It's not very often that traditional media companies have a good story to tell at earnings season.
Usually, the most positive thing most of them can salvage from their results is something along the lines of revenue declining more slowly than last year or they're about to embark on another round of cost savings.
This makes Fairfax Media's latest interim profit announcement such a standout.
The company announced that its net profit in the six months to the end of December trebled to A$84 million from the year before. The big pick up was because the year before it wrote-down the value of its newspaper business, which dragged on profit.
So perhaps underlying profit - which strips out one-off items such as write-downs - is more significant. This rose 6.1 per cent to A$84.7m.
Of particular interest was Fairfax's decision to spin off its property listing arm, the Domain Group, because it points to how the company hopes to survive and perhaps even thrive in the future.
The Domain group consists of printed property listings, which appear in the Fairfax newspapers, as well as a website which is growing strongly.
Fairfax plans to establish the business as a separate company and give its existing shareholders scrip in the spun out business. It will retain 60 to 70 per cent of the business itself.
The company hopes investors will ascribe a higher value to Domain when it is a separate entity because it won't be exposed to the risk of a legacy and declining print newspaper business. Commentators expect this business would be worth about A$2 billion.
To build a business of that value over the past few years is a great achievement. Once Domain is sold Fairfax will continue to try to create new revenue streams. The company has a host of other ventures - an events business, weather site Weatherzone and online dating sites RSVP and Oasis. It also owns newspapers in New Zealand.
In particular, Fairfax is pinning its hopes on its Drive car listings business and Stan, its streaming TV service.
Stan is a joint venture with Channel Nine and already has over 700,000 subscribers. The company says it's on a "clear path to profitability" and expects it to start producing cash next year.
This is Fairfax's strategy, to grow new businesses that can leverage off its existing media business, ultimately reducing its reliance on traditional advertising revenue, much of which has gone to online sites such as Google and Facebook.
The latest earnings illustrated how much traditional media assets are declining.
The company's metro media segment - which includes the Sydney Morning Herald, The Age in Melbourne and The Australian Financial Review as well as its digital ventures and life and events arms - continues to decline, with revenues sliding 8 per cent and operating profit (earnings before interest, tax, depreciation and amortisation) slumping 12 per cent.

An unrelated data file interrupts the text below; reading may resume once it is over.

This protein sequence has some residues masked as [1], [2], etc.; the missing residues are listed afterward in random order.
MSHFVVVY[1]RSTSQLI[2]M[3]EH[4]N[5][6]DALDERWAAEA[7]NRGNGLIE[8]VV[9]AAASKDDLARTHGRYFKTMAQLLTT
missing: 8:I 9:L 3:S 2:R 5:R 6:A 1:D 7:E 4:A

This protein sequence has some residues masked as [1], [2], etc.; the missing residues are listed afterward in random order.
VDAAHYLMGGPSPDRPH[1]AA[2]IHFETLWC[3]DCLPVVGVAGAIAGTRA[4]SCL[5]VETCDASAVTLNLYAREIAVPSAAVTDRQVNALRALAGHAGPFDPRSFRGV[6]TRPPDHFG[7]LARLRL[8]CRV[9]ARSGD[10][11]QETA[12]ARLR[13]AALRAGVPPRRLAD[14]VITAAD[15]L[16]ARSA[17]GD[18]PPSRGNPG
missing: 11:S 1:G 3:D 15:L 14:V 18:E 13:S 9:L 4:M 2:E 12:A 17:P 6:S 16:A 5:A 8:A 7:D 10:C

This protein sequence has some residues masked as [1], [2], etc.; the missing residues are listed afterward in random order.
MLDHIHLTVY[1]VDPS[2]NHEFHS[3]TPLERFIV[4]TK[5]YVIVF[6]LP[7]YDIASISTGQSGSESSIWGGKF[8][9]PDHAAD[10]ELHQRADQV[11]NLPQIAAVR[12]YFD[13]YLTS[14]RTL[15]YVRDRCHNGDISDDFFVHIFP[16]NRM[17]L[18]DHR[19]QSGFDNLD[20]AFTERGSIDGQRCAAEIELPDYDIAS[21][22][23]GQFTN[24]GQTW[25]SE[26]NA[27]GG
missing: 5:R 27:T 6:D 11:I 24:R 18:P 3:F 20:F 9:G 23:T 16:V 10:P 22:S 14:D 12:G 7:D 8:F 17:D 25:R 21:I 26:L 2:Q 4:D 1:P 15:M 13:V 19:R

Nonetheless, the metro media segment is still earning money for the company, with an operating profit of A$32m.
"What will emerge will be a very different company from the old newspaper business."
In fact, after signalling last year that the closure of its printed newspapers was imminent, Fairfax has decided there is at least some life left in print, with chief executive Greg Hywood saying the company will continue producing hard copy newspapers for some years yet.
But of course, Fairfax is preparing for the end of print by diversifying its revenue streams.
What will emerge will be a very different company from the old newspaper business.
It will also be a much smaller company. Investors welcomed news of the Domain sell-off when it was announced last week, pushing the shares up about 8 per cent to A94c.
That's good news for shareholders, but we shouldn't forget that a decade ago shares in the company were trading at more than A$5.
Another standout result from the earnings season was for iron ore miner Fortescue Metals Group, which trebled its net profit to US$1.2b.
The company also announced a A20c dividend, up from A3c a year ago.
The strong earnings are thanks to a rise in iron ore prices. But they are also due to a relentless cost-cutting drive by Fortescue that has made it one of the lowest cost iron ore producers and let it take maximum advantage of the strong resources prices.
It has been able to reduce the cost of mining iron ore in the Pilbara region from more than US$34 per tonne in 2014 to US$12.54 in the most recent quarter.
The Fortescue share price is up more than four-fold in the past year. These returns, however, are a reward for the brave. A year ago Fortescue was burdened with heavy debt and the iron ore price was languishing.
At that point, Fortescue shares didn't look like such a good bet at all.